Major US investor Michael Calvey was arrested in Moscow at the weekend on fraud claims, charges he says were fabricated for use in a shareholder battle (Vasily MAXIMOV )
Moscow (AFP) – The Kremlin on Monday said the arrest of a major US investor on fraud charges should “not affect the investment climate” in Russia.
A Moscow court at the weekend placed Michael Calvey, founder of the multi-billion-dollar investment fund Baring Vostok Capital Partners (BVCP), in custody until at least April 13.
Calvey and five others are awaiting trial on charges they embezzled 2.5 billion rubles ($37.7 million). He says the charges have been fabricated for use in a shareholder battle.
“We are very closely following developments in the situation and we hope that this will not at all affect — and should not affect — the investment climate,” Kremlin spokesman Dmitry Peskov said.
“Of course, we have been well aware of Michael’s investment activities in the Russian market over many years,” Peskov told journalists, declining to comment on the specifics of the case.
Authorities detained four Baring Vostok employees on Friday, including French national Phillipe Delpal.
Two other suspects include a former fund employee and someone at another firm mentioned in the probe. All six are now under pre-trial arrest.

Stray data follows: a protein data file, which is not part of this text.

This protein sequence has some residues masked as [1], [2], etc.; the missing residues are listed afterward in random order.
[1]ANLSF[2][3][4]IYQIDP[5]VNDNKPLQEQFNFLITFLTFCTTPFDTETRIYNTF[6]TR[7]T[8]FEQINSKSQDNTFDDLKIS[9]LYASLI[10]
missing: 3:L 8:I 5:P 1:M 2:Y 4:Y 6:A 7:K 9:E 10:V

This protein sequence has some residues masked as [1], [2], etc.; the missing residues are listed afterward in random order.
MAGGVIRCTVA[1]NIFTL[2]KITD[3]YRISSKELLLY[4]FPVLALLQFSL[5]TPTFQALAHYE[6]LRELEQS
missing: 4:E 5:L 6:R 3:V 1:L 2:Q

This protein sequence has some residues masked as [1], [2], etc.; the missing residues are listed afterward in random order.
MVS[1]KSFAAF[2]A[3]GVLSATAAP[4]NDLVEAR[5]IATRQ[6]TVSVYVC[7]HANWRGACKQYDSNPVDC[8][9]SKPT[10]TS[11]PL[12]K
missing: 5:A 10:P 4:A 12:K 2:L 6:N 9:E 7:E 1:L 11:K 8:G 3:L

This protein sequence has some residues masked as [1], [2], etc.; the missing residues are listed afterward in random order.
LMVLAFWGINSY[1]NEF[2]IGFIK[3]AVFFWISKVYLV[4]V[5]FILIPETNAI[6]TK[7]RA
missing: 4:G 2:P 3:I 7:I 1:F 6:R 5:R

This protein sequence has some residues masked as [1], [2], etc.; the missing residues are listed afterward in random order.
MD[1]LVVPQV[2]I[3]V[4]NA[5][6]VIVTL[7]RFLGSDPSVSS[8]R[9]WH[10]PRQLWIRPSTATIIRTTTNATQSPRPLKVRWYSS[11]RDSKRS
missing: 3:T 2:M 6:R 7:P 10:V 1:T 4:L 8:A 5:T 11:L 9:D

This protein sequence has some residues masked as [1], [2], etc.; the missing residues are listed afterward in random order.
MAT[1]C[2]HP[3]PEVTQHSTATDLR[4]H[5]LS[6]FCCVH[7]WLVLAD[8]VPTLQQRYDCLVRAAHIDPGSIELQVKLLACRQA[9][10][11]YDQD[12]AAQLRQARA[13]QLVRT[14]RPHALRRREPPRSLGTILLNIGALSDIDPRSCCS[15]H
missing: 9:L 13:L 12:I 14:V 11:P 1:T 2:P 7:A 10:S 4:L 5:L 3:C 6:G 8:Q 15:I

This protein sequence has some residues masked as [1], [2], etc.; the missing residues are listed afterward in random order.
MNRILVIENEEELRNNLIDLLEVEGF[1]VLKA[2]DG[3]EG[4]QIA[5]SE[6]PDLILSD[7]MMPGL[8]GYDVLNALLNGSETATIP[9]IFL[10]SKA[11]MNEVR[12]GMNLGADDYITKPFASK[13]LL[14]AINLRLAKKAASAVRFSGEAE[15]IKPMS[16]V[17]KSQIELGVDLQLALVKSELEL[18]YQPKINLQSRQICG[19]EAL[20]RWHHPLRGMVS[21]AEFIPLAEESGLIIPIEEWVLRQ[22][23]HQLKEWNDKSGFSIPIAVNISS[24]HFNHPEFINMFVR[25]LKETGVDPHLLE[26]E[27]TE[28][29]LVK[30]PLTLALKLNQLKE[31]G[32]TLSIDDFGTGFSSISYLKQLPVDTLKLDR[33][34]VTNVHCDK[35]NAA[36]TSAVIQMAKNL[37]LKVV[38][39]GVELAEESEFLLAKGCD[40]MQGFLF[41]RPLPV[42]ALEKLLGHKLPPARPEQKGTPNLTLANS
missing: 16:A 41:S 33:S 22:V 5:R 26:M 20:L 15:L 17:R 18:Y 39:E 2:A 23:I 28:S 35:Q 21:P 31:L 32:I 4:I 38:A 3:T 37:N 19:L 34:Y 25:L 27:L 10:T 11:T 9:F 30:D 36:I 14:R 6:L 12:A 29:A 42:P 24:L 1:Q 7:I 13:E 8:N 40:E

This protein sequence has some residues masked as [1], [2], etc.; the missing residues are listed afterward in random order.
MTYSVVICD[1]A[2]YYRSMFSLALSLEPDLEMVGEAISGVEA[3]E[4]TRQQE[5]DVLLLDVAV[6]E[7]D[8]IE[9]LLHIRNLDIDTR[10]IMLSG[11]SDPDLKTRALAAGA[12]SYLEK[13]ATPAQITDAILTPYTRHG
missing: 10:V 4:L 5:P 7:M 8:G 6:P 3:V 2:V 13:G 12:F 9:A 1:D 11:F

In a statement Saturday, Baring Vostok said the claims made against its employees “have no merit”.
The case has drawn comparisons to other high-profile probes against foreign investors in Russia, notably one against Bill Browder and the Hermitage Capital fund.
Calvey argued in court that the probe is a bid to exert pressure on him amid a shareholder conflict within Vostochniy Bank, which he is trying to resolve in a London arbitration court.
The charges against him are intended to “pressure Baring Vostok to drop its arbitration claims in London or to obstruct the new share emission of Vostochniy Bank,” the Baring Vostok statement said.
Investigators say that in 2017 a firm controlled by Calvey owed 2.5 billion rubles to Vostochniy Bank and paid the debt with a 59.9 percent stake in the Luxembourg company International Financial Technology Group (IFTG), which was valued at three billion rubles.
The investigators allege that IFTG’s real value was only 600,000 rubles.
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